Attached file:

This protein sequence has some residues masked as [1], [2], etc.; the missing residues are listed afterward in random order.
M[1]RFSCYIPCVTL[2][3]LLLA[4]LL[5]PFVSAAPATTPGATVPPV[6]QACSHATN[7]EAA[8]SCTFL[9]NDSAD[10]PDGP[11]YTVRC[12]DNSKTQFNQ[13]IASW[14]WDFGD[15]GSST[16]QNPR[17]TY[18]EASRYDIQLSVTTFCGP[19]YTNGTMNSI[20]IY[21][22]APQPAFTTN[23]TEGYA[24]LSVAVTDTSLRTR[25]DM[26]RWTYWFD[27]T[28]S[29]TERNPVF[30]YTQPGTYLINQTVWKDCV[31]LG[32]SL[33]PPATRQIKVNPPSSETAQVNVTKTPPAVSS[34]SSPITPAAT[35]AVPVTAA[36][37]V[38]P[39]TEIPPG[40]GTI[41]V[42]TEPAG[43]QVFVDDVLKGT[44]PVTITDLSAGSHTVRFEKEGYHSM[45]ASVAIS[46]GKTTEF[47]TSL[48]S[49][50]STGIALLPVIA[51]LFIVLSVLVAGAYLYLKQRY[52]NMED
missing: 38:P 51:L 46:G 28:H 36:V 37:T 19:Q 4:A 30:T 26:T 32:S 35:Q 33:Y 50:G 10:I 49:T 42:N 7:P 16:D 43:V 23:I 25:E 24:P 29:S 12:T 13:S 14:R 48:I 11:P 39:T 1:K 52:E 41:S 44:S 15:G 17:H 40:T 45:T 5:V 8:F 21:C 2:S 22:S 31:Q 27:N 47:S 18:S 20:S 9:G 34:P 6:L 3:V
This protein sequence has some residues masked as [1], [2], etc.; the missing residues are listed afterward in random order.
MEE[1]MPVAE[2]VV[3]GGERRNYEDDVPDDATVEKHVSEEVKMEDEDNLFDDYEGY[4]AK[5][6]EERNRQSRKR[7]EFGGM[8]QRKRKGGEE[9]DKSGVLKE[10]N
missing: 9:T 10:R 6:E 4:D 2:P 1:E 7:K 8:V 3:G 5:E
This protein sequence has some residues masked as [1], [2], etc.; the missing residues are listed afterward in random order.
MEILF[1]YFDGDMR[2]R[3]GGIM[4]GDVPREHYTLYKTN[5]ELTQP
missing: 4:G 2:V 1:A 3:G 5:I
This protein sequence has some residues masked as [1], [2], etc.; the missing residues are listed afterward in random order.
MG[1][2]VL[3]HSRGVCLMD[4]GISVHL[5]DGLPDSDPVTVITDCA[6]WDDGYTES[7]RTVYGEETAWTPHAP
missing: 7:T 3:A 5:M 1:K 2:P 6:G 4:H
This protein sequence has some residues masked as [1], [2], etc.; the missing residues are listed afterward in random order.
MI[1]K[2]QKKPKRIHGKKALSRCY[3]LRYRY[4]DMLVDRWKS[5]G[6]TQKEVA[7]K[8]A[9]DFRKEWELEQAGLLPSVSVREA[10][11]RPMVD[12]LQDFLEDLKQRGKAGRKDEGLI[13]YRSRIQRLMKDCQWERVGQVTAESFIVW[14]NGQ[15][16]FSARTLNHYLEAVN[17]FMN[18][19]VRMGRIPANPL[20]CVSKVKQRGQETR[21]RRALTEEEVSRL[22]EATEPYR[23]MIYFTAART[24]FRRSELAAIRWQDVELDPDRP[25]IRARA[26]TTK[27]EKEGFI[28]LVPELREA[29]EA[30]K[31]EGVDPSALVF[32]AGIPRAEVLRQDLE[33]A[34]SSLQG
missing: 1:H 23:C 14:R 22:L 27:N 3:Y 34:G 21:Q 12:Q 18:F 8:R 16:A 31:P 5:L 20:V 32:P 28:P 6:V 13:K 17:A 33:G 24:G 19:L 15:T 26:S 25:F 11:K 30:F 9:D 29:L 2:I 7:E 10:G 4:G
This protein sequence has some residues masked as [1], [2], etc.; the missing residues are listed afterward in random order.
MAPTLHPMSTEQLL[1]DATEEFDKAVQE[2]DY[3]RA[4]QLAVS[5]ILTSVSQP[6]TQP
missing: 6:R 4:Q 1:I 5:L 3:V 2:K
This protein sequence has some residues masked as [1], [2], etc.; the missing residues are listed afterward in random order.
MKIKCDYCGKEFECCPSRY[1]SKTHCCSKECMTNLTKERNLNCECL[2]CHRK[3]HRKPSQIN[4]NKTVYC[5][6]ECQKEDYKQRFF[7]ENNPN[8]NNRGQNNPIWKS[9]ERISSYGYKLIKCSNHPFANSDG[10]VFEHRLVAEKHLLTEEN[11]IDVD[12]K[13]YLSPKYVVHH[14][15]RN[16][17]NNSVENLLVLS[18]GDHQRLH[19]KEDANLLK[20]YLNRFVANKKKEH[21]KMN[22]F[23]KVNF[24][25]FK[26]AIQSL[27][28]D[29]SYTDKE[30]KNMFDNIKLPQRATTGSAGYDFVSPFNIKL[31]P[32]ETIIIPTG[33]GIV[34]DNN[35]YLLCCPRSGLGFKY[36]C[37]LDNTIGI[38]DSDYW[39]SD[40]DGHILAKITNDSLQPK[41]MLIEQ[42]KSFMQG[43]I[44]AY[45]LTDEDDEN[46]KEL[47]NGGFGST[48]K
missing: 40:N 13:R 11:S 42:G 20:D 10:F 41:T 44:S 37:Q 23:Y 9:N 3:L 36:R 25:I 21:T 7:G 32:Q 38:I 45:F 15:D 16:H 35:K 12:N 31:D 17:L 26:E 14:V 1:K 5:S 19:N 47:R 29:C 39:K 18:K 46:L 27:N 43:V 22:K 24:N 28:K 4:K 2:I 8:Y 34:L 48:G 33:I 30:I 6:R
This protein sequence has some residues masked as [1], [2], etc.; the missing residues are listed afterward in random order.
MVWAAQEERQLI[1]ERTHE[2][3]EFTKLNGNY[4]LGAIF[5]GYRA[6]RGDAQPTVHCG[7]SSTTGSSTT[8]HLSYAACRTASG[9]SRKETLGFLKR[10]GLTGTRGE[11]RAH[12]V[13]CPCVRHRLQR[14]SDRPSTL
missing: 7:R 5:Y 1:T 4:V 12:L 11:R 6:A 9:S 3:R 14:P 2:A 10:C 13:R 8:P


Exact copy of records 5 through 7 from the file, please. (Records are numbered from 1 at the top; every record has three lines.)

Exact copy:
This protein sequence has some residues masked as [1], [2], etc.; the missing residues are listed afterward in random order.
MI[1]K[2]QKKPKRIHGKKALSRCY[3]LRYRY[4]DMLVDRWKS[5]G[6]TQKEVA[7]K[8]A[9]DFRKEWELEQAGLLPSVSVREA[10][11]RPMVD[12]LQDFLEDLKQRGKAGRKDEGLI[13]YRSRIQRLMKDCQWERVGQVTAESFIVW[14]NGQ[15][16]FSARTLNHYLEAVN[17]FMN[18][19]VRMGRIPANPL[20]CVSKVKQRGQETR[21]RRALTEEEVSRL[22]EATEPYR[23]MIYFTAART[24]FRRSELAAIRWQDVELDPDRP[25]IRARA[26]TTK[27]EKEGFI[28]LVPELREA[29]EA[30]K[31]EGVDPSALVF[32]AGIPRAEVLRQDLE[33]A[34]SSLQG
missing: 1:H 23:C 14:R 22:L 27:N 3:Y 34:G 21:Q 12:Q 18:F 8:R 16:A 31:P 5:L 20:V 32:P 28:P 6:V 13:K 17:A 33:G 24:G 19:L 15:T 26:S 25:F 11:K 30:F 9:D 29:L 2:I 7:E 10:G 4:G
This protein sequence has some residues masked as [1], [2], etc.; the missing residues are listed afterward in random order.
MAPTLHPMSTEQLL[1]DATEEFDKAVQE[2]DY[3]RA[4]QLAVS[5]ILTSVSQP[6]TQP
missing: 6:R 4:Q 1:I 5:L 3:V 2:K
This protein sequence has some residues masked as [1], [2], etc.; the missing residues are listed afterward in random order.
MKIKCDYCGKEFECCPSRY[1]SKTHCCSKECMTNLTKERNLNCECL[2]CHRK[3]HRKPSQIN[4]NKTVYC[5][6]ECQKEDYKQRFF[7]ENNPN[8]NNRGQNNPIWKS[9]ERISSYGYKLIKCSNHPFANSDG[10]VFEHRLVAEKHLLTEEN[11]IDVD[12]K[13]YLSPKYVVHH[14][15]RN[16][17]NNSVENLLVLS[18]GDHQRLH[19]KEDANLLK[20]YLNRFVANKKKEH[21]KMN[22]F[23]KVNF[24][25]FK[26]AIQSL[27][28]D[29]SYTDKE[30]KNMFDNIKLPQRATTGSAGYDFVSPFNIKL[31]P[32]ETIIIPTG[33]GIV[34]DNN[35]YLLCCPRSGLGFKY[36]C[37]LDNTIGI[38]DSDYW[39]SD[40]DGHILAKITNDSLQPK[41]MLIEQ[42]KSFMQG[43]I[44]AY[45]LTDEDDEN[46]KEL[47]NGGFGST[48]K
missing: 40:N 13:R 11:S 42:G 20:D 10:F 41:T 44:S 37:Q 23:Y 9:N 3:L 36:R 25:I 21:T 7:G 32:Q 38:I 45:F 15:D 16:H 35:K 12:N 31:D 17:L 26:E 14:V 1:K 5:S 19:N 47:R 29:C 39:K 18:K 46:L 27:N 43:V 22:K 24:N 28:K 4:K 2:I 8:Y 34:L 48:G 33:I 30:I 6:R